“You’re a lucky guy! To be living your dream” he said sipping his cup of coffee.
A statement, I had so often heard since the time I announced that I am quitting my job to travel the country.
“Well, it’s not just being lucky dude. More importantly he’s got the balls to do it which most people don’t.” said another.
This point hit closer home and yet was miles away. From my side most of times such exchanges evoked feelings of pity masked behind the thoughts to scream my head off to whoever was making the statement.
“LUCKY!!! Damn you bro!!! You have not an iota of the things that go in to living the dream. Do not simply attribute everything to LUCK” I wanted to shout to his face.
And if the former was insulting the step I took (and consequently me) by calling it lucky, the latter was humiliating himself by describing my actions as courageous.The actual reaction though, has always been subdued. This time was no different as well and response was the usual. A shrug and half a smile.
My annoyance, however, was not to the point was not about being lucky or being brave. It was to the point that how people manage to live their entire lives without living their dreams and being envious of the people who do. They tend to believe that one must give up on their family, their jobs or something else to live their dream. But it’s not necessarily so. If you truly want something you need to put in that much efforts.
A year back or so, even I was a part of the rat race – the cubicle, the hours of meaningless meetings, the dreadful Monday mornings and the works. And yet I managed to go on that bike ride, that solo trip or that trek in the mountains with my buddies every now and again. People would constantly ask, “How do you manage to get so many leaves?” And I would respond, “Because I ask for my share of them” Most people I remember would give up even before they asked their superiors, “No! My boss would never agree”
Yes, I was ‘fortunate’ enough to have a boss who let me take off on a trip whenever I wanted but then I put enough efforts to see during that week or two of absence from the office there was no work that would be impacted due to me not being there. Also I realized that if you put all the weekends together, the public holidays, the annual leaves and the odd fake sick leave or two you’d get close to 125-150 days away from office. And I was ‘smart’ enough to plan my work as well as vacation from these. I never found a point in collecting all my leaves and hoping to cash them at the end of the year or when I’d resign.
So why did I resign? I wanted to take off on my bike and come back home as I pleased. I did not want to have an itinerary or travel as per the plan. I did not want to regret not staying at a place for an extra day because I had to report back to office the next day. I wanted to experience for myself what life of long term travel is like. To live out of a backpack. To get lost and find my own way out. To meet nameless faces. To find some amazing eats.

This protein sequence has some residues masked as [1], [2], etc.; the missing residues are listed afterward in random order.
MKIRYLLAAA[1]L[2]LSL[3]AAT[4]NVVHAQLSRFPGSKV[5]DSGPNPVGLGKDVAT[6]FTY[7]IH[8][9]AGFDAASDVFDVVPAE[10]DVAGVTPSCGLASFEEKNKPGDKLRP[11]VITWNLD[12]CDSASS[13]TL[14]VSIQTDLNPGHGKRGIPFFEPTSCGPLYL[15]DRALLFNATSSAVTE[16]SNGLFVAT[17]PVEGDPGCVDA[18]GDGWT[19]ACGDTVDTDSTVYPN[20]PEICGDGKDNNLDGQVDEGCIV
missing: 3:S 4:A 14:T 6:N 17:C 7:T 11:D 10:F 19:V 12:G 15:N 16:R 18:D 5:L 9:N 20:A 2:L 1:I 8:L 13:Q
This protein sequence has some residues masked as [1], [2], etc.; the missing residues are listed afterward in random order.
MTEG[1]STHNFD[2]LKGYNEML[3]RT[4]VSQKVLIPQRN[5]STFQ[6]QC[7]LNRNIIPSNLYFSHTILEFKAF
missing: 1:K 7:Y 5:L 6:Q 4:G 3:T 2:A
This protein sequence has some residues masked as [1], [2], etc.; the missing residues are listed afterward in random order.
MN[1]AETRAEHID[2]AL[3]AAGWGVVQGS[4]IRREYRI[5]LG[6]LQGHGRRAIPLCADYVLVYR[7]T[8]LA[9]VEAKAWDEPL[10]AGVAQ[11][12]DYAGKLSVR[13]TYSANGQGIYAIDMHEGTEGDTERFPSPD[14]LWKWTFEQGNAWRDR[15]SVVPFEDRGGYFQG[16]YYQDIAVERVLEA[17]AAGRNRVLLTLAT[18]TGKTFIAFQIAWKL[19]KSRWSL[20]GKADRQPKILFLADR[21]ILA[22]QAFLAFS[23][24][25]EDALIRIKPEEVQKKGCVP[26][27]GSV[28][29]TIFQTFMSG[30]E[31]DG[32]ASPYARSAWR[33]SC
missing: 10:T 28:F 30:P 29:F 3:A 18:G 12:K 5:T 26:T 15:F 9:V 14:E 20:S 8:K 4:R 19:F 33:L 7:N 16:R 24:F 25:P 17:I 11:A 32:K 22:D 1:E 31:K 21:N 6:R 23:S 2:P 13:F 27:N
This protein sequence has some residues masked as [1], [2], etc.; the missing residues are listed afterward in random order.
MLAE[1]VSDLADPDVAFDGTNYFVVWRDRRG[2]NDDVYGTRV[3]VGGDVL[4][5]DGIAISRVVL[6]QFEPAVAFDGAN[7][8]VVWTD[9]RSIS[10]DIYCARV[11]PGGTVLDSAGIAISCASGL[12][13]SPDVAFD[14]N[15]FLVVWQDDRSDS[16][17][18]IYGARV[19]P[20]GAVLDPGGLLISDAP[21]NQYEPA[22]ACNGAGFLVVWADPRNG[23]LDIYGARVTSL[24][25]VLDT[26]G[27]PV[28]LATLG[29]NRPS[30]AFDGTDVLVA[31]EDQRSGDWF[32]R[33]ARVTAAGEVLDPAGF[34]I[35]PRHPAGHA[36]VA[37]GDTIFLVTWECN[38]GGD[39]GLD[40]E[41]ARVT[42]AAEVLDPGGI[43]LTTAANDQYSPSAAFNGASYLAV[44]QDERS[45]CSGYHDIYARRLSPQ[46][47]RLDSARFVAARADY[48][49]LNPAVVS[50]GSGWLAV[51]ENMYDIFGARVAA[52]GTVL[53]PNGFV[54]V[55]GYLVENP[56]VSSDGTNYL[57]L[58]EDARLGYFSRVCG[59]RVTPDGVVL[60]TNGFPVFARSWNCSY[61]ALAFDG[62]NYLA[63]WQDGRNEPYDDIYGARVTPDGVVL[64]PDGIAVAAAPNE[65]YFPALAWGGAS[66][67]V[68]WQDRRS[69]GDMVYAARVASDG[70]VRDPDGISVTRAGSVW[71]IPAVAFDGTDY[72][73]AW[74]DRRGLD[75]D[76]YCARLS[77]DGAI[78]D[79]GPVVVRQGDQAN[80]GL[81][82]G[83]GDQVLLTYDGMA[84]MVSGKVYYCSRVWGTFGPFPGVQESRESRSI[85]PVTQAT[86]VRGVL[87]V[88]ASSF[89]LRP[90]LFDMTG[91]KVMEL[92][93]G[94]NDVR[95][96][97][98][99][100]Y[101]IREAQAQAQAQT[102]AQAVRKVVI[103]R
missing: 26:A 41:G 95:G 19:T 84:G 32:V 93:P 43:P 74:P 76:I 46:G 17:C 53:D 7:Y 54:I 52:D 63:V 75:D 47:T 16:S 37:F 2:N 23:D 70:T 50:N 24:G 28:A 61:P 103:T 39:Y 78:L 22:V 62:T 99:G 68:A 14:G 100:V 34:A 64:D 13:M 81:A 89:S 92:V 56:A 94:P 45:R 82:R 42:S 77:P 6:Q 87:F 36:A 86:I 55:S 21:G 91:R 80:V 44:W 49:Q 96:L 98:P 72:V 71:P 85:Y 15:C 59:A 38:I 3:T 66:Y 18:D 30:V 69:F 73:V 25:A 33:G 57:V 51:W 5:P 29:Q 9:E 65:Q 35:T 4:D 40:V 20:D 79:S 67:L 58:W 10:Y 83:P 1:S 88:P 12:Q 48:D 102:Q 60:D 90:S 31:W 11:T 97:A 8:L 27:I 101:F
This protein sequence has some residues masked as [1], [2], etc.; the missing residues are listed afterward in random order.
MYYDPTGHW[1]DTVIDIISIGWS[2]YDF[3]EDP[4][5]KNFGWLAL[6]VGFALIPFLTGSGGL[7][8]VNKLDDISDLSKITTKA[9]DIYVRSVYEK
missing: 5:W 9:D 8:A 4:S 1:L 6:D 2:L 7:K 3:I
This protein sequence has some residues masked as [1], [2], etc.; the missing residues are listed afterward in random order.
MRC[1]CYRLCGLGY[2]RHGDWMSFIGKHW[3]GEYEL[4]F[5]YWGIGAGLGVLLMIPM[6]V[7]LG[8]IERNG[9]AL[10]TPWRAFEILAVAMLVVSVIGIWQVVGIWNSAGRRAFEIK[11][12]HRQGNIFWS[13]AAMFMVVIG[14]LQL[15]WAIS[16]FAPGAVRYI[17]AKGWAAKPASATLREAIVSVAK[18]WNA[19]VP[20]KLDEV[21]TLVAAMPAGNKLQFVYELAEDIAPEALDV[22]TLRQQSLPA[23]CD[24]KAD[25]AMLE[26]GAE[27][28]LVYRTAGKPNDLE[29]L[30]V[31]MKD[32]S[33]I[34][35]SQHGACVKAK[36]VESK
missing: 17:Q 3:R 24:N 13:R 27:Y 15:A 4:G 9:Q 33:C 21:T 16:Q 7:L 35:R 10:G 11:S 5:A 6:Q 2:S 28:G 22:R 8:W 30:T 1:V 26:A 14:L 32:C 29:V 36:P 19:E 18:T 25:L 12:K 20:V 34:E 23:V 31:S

I realized that the 5 day/9-6 week was not for me. I did not want to spend the next 3 decades of my life until retirement doing the same thing again. The boring desk job, the inevitable politics of corporate life, those hours spent at pointless meetings had to be thing of past. Seth Godin said “Instead of wondering when your next vacation is, you ought to set up a life you don’t need to escape from”. I knew I had to redesign my life such a way. And I knew if I did not do it then, I would do it never.
Having enough money while making such decisions becomes a big issue. But the truth is that there is never enough money. I saved up as much as I could and that really helped me through the past 6 months, but the reserves are dwindling. So I am working my way to do alternate things that I love which also support and provide me freedom to vagabond like applying for TEFL/CELTA certifications, taking my blog upto next level, getting some travel writing assignments or scoring sponsored trips
But if you have been thinking its been all fun and enjoyment over the last six months then let me tell you its not. There have been anxious moments, sleepless nights and loneliness. And I did not enjoy my travel to some places as well. At the same time doubts raised by society, peers and friends safely disguised as curious questions or concerns have been a challenge thing to deal with. Most of the time the strategy is to ignore and move on, but at times one definitely feels the need to give’em a piece of mind.
But am definitely taking the plunge to becoming a better travel blogger, writer and more importantly a better traveler. I love travelling and I do not want to give it up any time soon. And I am a game for doing anything that will keep me on the road longer and longer. I remember reading about/ listening to people who’d say something on the lines of it’s a tough job living and doing what you love. And too small and ignorant to understand would think to myself what kind of BS is that? How can it be a challenge to lead a life doing what you love? Well, not anymore. Is the road ahead going to be tough? Of course it is. Am I game for what’s up next? I’d say Bring it on!!!